Flash Communications

Tales from a student-PR agency at Kent State University


Planning for 2012 YouToo Conference

Kasey Fahey, Flash CommunicationsThanks to guest blogger Kasey Fahey, senior public relations major and student assistant at Flash Communications, for providing this post about the upcoming YouToo Social Media Conference. Kasey shares how she and the Flash team are helping with online promotion and media relations.  Flash is working closely with Jennifer Kramer in the College of Communication and Information, along with the 2012 YouToo Planning Committee to make the event a success. This year’s focus is mobile and measurement. Be sure to register now for the event on Friday, April 13. 

For the past two months, Flash Communications has been hard at work on the 2012 YouToo Social Media Conference. We have been working side-by-side with other committee members to ensure that the fifth annual conference is just as successful as the first. Here’s a peek at what Ryan Collins and I have been up to:

  • Wrote scripts for the conference opening, welcome remarks, room managers and speaker introductions
  • Pitched more than 25 bloggers, newspapers, magazines and speakers to gain more conference coverage and audience outreach
  • Wrote two press releases and distributed them to local media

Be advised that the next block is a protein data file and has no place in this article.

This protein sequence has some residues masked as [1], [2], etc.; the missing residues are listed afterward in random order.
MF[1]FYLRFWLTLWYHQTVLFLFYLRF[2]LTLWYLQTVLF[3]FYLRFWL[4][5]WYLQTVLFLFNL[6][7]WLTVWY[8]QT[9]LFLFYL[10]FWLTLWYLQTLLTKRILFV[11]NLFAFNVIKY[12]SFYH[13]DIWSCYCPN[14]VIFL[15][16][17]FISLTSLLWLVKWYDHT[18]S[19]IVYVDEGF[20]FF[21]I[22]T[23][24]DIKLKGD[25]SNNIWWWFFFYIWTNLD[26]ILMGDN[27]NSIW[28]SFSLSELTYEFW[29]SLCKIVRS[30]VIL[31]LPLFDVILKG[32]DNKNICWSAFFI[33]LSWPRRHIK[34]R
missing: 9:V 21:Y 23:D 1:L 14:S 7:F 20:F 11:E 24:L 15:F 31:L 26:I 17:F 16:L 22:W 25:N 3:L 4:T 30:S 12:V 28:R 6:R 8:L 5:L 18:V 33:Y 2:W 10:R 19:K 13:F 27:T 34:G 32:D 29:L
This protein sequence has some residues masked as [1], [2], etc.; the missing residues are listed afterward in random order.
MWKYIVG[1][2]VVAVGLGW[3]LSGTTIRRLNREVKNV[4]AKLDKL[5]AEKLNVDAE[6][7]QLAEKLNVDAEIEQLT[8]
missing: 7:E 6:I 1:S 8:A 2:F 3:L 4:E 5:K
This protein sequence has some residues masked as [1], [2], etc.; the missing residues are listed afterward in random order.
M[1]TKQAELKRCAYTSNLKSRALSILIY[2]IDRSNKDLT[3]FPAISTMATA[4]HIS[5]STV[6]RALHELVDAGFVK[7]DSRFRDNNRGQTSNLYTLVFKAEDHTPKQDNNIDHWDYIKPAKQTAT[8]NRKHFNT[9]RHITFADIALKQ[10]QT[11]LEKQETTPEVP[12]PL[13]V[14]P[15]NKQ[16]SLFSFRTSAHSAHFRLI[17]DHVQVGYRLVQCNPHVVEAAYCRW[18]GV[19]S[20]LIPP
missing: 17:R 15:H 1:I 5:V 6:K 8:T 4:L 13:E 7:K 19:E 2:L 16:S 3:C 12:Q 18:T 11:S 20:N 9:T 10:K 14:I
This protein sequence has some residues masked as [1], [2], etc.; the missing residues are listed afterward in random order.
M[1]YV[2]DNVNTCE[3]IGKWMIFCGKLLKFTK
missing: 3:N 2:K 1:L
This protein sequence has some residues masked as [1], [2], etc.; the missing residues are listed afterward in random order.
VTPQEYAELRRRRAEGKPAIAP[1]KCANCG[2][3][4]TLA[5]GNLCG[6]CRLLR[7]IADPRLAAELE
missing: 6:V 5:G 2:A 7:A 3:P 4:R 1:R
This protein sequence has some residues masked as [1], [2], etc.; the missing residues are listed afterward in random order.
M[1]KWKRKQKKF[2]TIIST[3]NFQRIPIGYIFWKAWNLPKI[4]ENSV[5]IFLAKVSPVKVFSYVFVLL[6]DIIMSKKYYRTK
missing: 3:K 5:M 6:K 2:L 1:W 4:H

• Arranged for students to create multimedia elements during the conference
  • Arranged for students to act as media liaisons and live-Tweet during the conference
  • Updated the conference website including organizing sponsors and speaker bios and building a newsroom and conference schedule
  • Reserved the Kent State University banner for the conference day

I currently serve as the assistant to coordinator Stefanie Moore at Flash Communications. I’m also the account supervisor for a communications campaign for AkronReads for the senior seminar campaigns course. I will graduate in August 2012 after interning at Lief & Karson Communications and Ashtabula County Medical Center this summer.

Ryan was recently elected as the online media manager for PRSSA Kent. He was also a member of the 2012 PRSSA Bateman Case Study Competition. Ryan graduates in May 2013, and he is the author of the blog Not Straight Up.

Fellow Flash members Trenton Chavez and Olivia Arnette worked on the conference as well by analyzing tweets and pitching blogs.


So, do you plan to attend?


What I Wish I Knew About Internships

Sasha Chinchar, Flash Communications, Kent State University Thank you to guest blogger Sasha Chinchar, a senior public relations major, for writing this post about her experience with internships.

I’ve heard internships mentioned over and over again since I started college. Everyone kept telling me I would need one to graduate, but I had no idea just how important internships would be. Although I knew getting an internship was required, I didn’t realize I would need, not just the one to graduate, but multiple internships to learn what can’t be taught in the classroom: experience. Although I’m an intern at Flash Communications, which is my first internship and has given me invaluable experience, it doesn’t fulfill my internship requirement to graduate. This means I have to find a summer internship, and fast. Being a senior and on the search for an internship, I have learned some lessons the hard way. These are some things about internships I wish someone would have told me earlier:

Get started now